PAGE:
Black Lives Matter (BLM) moved millions of dollars to a charity in Canada run by the wife of co-founder Patrisse Khan-Cullors to purchase a mansion that used to be the headquarters of the Communist Party of Canada, according to public records reviewed by the New York Post.
M4BJ, which is a non-profit based in Toronto that was set up in part by Janaya Khan, bought the 10,000-square foot mansion for $6.3 million in July 2021. Khan is the wife of Khan-Cullors, a self-professed Marxist who helped found Black Lives Matter Global Foundation Network.
Last year, Khan-Cullors resigned from the organization after an investigation revealed that she spent $3.2 million on homes in Georgia and Los Angeles. She reportedly denied that the homes were purchased with donations to BLM.
The purchase of the Toronto mansion, which is also called Wildseed Centre for Art and Activism, drew criticism from within the organization.
“For BLM Canada to take money from BLM Global Network [Foundation] for a building without consulting the community was unethical,” Canadian BLM activists Sarah Jama and Sahra Soudi recently said. “For BLM Canada to refuse to answer questions from young Black organizers goes against the spirit of movement-building.”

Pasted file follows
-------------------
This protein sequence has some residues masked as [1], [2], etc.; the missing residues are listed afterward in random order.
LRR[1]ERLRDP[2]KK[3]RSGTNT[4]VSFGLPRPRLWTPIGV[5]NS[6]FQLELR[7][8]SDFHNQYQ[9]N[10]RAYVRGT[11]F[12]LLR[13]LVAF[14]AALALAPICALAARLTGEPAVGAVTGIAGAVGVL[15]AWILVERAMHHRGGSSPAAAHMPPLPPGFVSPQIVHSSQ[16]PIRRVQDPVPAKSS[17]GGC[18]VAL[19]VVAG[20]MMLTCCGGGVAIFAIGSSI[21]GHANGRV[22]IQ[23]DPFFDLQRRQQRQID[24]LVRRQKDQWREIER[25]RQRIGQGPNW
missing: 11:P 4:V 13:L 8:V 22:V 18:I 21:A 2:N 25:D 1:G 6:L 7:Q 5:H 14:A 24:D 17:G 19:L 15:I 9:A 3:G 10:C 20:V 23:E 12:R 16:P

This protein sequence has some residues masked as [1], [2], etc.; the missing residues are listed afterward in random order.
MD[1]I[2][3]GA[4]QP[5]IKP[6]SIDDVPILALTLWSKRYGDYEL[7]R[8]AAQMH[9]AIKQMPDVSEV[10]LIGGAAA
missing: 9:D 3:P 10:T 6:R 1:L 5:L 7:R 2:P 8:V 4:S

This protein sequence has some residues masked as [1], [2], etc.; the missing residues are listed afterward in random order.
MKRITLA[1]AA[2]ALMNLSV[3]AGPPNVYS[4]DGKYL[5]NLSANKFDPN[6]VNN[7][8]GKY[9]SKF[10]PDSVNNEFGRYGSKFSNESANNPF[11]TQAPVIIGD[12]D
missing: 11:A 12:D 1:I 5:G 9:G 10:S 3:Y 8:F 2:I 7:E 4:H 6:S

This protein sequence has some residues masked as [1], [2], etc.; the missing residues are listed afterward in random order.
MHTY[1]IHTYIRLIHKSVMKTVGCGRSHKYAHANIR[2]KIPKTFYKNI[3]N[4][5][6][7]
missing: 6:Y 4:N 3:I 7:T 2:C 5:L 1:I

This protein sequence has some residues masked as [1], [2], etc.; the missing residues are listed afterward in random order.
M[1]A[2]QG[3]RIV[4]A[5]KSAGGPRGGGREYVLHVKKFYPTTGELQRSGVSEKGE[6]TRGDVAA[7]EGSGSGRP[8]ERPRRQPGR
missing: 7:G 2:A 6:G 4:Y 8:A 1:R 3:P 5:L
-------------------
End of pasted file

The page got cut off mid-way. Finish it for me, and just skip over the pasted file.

According to a recent investigation by the Washington Examiner, two activists who were supposed to assume leadership after Khan-Cullors’ resignation left abruptly in September.
Cullors stepped down from her role as executive director of the activist group’s central foundation last year amid questions about her finances. Cullors was questioned intensely on a series of real estate investments and property purchases, leading to criticism for her perceived opulence while claiming to be a Marxist.
After Cullors resigned, BLM told the media that two new leaders would hold co-executive positions of leadership moving forward, which never happened.
“Although a media advisory was released indicating that we were tapped to play the role of Senior Co-Executives at BLMGNF, we were not able to come to an agreement with the acting Leadership Council about the scope of our work and authority,” wrote Makani Themba, one of the announced executives who never assumed office. The statement alleged to also represent Monifa Bandele, the other proposed BLM senior executive.
“As a result, we did not have the opportunity to serve in this capacity. We wanted to be sure to inform our community of this fact as we move on to serve our movement in other ways,” Themba wrote.
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